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Hi Everyone, I'm stuck here in Minnesota where it has been unbearably hot or thunderstorming, so I thought I would do a review of two balls relatively new to the market. I have chosen the new Titleist AVX and Vice Pro because I've been looking for a ball with low-spin off of my longer clubs but that also retains spin from the mid-irons down to chips. Also, I'm a sucker for how the dimple-pattern on the AVX looks AND for how sleek Vice's logo is. As you will see, the review consists of a variety of different shots that were tracked using FlightScope Mevo: 1. 10-yard Bump-and-Run (Closed-face 54* SW) 2. 10-yard Chip (60* LW) 3. 50-yard Pitch (60* LW) 4. Full 60* Lob Wedge 5. Full 7-Iron 6. Full 3-Wood (I know that the typical "driver" component is missing, but I haven't included it because I don't usually hit driver and instead use my 3-wood off of the tee. I hope this doesn't ruin the test for anyone!) So, without further ado, here are the head-to-head results for each ball (I hit many shots with each ball and only chose shots that that represented good/typical swings): 10-Yard Bump-and-Run AVX: Ball Speed Carry Launch Angle Spin Height Time Airborne Vice Pro: 10-Yard Chip Ball Speed Carry Launch Angle Spin Height Time Airborne AVX: Vice Pro: 50-Yard Pitch Ball Speed Carry Launch Angle Spin Height Time Airborne AVX: Vice Pro: Full Lob Wedge Ball Speed Carry Launch Angle Spin Height Time Airborne AVX: Vice Pro: 7-Iron Ball Speed Carry Launch Angle Spin Height Time Airborne AVX: Vice Pro: 3-Wood Ball Speed Carry Launch Angle Spin Height Time Airborne AVX: Vice Pro: Conclusions: Wow, what a similar ball! I really wasn't expecting so much overlap. There are a few stand-out statistics to me, though: 1. The two balls are basically identical on green-side chips. 2. The AVX launches consistently higher than the Vice Pro (except for the full LW). 3. The distance on full shots is generally comparable. 4. The Vice Pro spins a few-hundred rpm's more with the lob wedge, but a few hundred rpm's less with the 7-iron. 5. The Vice Pro carries farther with a more penetrating trajectory and less spin with the 3-wood.
The fundamental distinction between a genuine golf ball and a training golf ball is where you are playing out your shots with them. Practice golf balls are developed with such includes that you can utilize them in an increasingly restricted space without anticipating that any harms should the articles they hit. It makes it simpler for an amateur golf player to rehearse at home, possibly in the patios or even inside the house. Practice golf balls are additionally frequently intended to emulate the trip of a genuine golf ball. Be that as it may, obviously, how precisely it would reenact a genuine golf ball will differ with the kind of material the training golf ball is made of. Thinking about the material, the training golf ball can be grouped ordinarily in two classifications: Foam and Plastic. Despite the fact that any of these two kinds of preparing golf balls will do fine and dandy for indoor professionals, the plastic and froth practice golf balls now and again change in toughness, cost and the flawlessness of mimicry of their flight. Solidness A basic contrast between various sorts of plastic golf training balls and froth golf training balls is strength. Like a few clients of The Sand Trap, a famous playing golf site noted, plastic balls are frequently experienced to get split or crushed after a few full shots of rehearsing. In spite of the fact that distortion can be an issue in more affordable froth balls, it is realized that some propelled models of golf training balls, similar to the Almost Golf balls, have been noted to have a more drawn out life in surveys from the sites like DeepRough This implies despite the fact that froth practice golf balls may cost somewhat more, they are more tough than the plastic practice golf balls, which should make them a superior and long haul venture. Cost Similarly as with standard golf balls, there is an eminent contrast in the cost of various kinds of preparing golf balls. For instance, at the hour of production, at Dick's Sporting Goods, a pack of 18 plastic practice golf balls will cost $ 6.99, and accordingly each ball will cost you around 39 pennies for every ball. Be that as it may! A pack of 30 froth practice golf balls from a similar producer will cost you $19.99, which means each ball is costing around 67 pennies. Then again, the most progressive models of froth balls, for example, the Almost Golf brand, can cost about $1 per ball, contingent upon the sort and sum bought. Ball Flight Mimicry One of the most noteworthy territories where plastic golf balls and froth golf balls are distinctive is the manner in which it reenacts the vibe of a customary golf ball and its flight. As in the golf blog "On Par" of "The New York Times" calls attention to that low-end froth and plastic golf balls are nearly as near ordinary ball flight, cutting or snaring if the swing brings about a cut or snared shot. In any case, one of the weaknesses of these balls is that they can't make a similar inclination about the effect as an ordinary golf ball, and their flight way can differ altogether from the best possible ball flight way. This is one of the key focal points of utilizing propelled froth practice golf balls with a compacted center, as Almost Golf Balls and numerous different brands as you would discover in the following segment underneath. It is such in light of the fact that they can recreate the vibe better when the clubhead reaches the golf ball.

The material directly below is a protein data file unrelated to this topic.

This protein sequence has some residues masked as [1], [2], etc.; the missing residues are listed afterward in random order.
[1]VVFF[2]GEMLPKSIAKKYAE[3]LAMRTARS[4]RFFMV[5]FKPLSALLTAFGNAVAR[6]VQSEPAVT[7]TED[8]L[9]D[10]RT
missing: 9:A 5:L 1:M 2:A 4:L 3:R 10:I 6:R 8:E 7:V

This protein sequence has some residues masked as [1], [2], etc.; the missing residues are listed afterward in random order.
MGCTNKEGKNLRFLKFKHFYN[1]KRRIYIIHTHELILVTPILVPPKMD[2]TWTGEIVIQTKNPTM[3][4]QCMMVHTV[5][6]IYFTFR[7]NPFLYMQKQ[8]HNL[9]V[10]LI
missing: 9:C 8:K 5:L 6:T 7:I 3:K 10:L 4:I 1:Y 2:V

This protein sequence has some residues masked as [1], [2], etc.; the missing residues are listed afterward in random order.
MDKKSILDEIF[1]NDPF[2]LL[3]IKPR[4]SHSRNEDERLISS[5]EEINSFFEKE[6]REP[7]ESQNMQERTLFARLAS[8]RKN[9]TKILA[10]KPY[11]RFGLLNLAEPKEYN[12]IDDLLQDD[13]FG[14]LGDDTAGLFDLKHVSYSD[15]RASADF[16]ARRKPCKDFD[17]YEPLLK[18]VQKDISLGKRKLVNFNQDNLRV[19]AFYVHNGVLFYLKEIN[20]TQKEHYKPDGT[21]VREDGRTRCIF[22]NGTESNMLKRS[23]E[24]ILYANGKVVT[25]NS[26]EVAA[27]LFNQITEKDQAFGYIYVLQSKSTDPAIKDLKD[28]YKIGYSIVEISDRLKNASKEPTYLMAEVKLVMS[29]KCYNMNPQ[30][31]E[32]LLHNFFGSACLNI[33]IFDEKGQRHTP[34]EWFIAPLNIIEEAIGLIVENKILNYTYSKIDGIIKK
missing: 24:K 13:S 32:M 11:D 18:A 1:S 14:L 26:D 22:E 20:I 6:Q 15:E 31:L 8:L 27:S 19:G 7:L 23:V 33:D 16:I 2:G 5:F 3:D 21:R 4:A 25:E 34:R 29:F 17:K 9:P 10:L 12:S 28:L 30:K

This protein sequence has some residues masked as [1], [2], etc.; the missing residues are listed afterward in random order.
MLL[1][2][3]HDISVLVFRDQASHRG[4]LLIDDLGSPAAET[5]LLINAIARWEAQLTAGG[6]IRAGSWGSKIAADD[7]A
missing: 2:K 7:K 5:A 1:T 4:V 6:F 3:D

As you all know, we have 15 MGS'ers out there testing Wilson Staff's 2015 lineup of golf balls. The testers are: Wilson DUO: Joezilla, Woz, BogeyInTheWoods, severtheties, tider Wilson DUO Spin: snuffyword, Fozcycle, TxSTCatman, SlicerB, TacoTollefson67 Wilson FG Tour: Sp0rtsfan86, MotoGolfer250, casey_0507, JudgeSmails, PBH3 Balls Being Tested: Wilson DUO: Redesigned for 2015. 29 compression (lowest on the market, according to Wilson), 2-piece ball for greater distance and soft feel around the green. $19.99/dozen Wilson DUO Spin: New for 2015. A 3-piece ball with a 35 compression, Wilson touts it as the world;s lowest compression multi-layer ball. $26.99/dozen Wilson FG Tour: Also redesigned for 2015, it's a 4-piece, urethane tour ball with a 70 compression. $44.00/dozen MyGolfSpy sent each tester a pre-test questionnaire to get a general idea their thoughts on the Wilson brand, what balls they play now and what they look for in a golf ball. We received some interesting feedback. Experience with Wilson Staff Balls Most of our testers had never played Wilson Staff balls prior to this test. Four testers had tried Wilson balls before, either the original DUO or the 50Elite. One tester went all the way back to the 80's with the Wilson Blue Ridge. Favored Ball Brands When asked what balls they normally play (several testers play several different brands), here's what we found: Titleist (ProV's/NXT/DT Solo) 9 Bridgestone (E5, E6, E7, 330) 6 TaylorMade (Project a, Lethal) 3 Nike (Mojo, PD Long, Speed Soft, Vapor 1) 4 Srixon (Q-Star, other) 2 Callaway (Hex Chrome) 1 TopFlite Gamer 1 MaxFli 1 3UP 1 MG Golf 1 Where Do You Get Info on Balls? We also asked our testers where they get their information on golf balls (multiple responses from several responders): MyGolfSpy/Other websites: 9 Golf magazines, HotList: 5 Other players: 3 Golf retail outlets: 3 Manufacturer's websites: 3 TV ads, GolfChannel: 2 What Do You Look For In a Golf Ball? Tons of answers here, but there were some dominant themes. Nearly everyone greed on two things: consistency and feel. Testers want consistency in distance and control, especially from 125 yards and in. Nearly every tester mentioned predictable action on the green (i.e. spin). Feel is harder to define, but virtually all of the testers place a value on feel, especially when putting. And when it comes to feel, we have to share what may be the quote of the review process so far, from TxSTCatman: â€œI like a ball that has some feel to it. Nothing too hard that reminds me of having dental work under a local, and nothing so soft that I'd rather use it in a cup of hot chocolateâ€ Yup, MGS reviewers have what it takes!!! Several reviewers also mentioned durability is important, valueing a ball that could last a few rounds without unacceptable scarring. Thoughts on the Wilson Staff Brand I'm a marketing geek, so this is where things get interesting. We asked our testers what comes to mind when they think of Wilson Staff: â€œTennis! I never thought of Wilson golf balls, other than as bulk discountâ€ â€œCheap, for hackers.â€ â€œBetter than cheap brands. Decent quality for the priceâ€ Outdated Wal-Mart qualityâ€ â€œOnce a top brand but now obscureâ€ â€œ2nd tier brandâ€ Yikes! Other testers, however, had very different opinions: â€œOlder brand, solid equipment without the glitz and glam of the big OEM'sâ€ â€œA little dated, but certainly on the comebackâ€ "Really like the brand...the golf equipment is on the rebound" â€œGreat history, rebuilding the brand and making great strides in recent yearsâ€ â€œVery underrated, high qualityâ€ â€œUnderrated, making great clubs and really nice golf ballsâ€ â€œImproving quality in all of their equipmentâ€ After this introduction, we'll have the reviewers chime in with their experiences. Please ask any questions of our reviewers that you want. They're ready and eager to share their experiences with you and let you know what they think of the 2015 Wilson Staff ball lineup.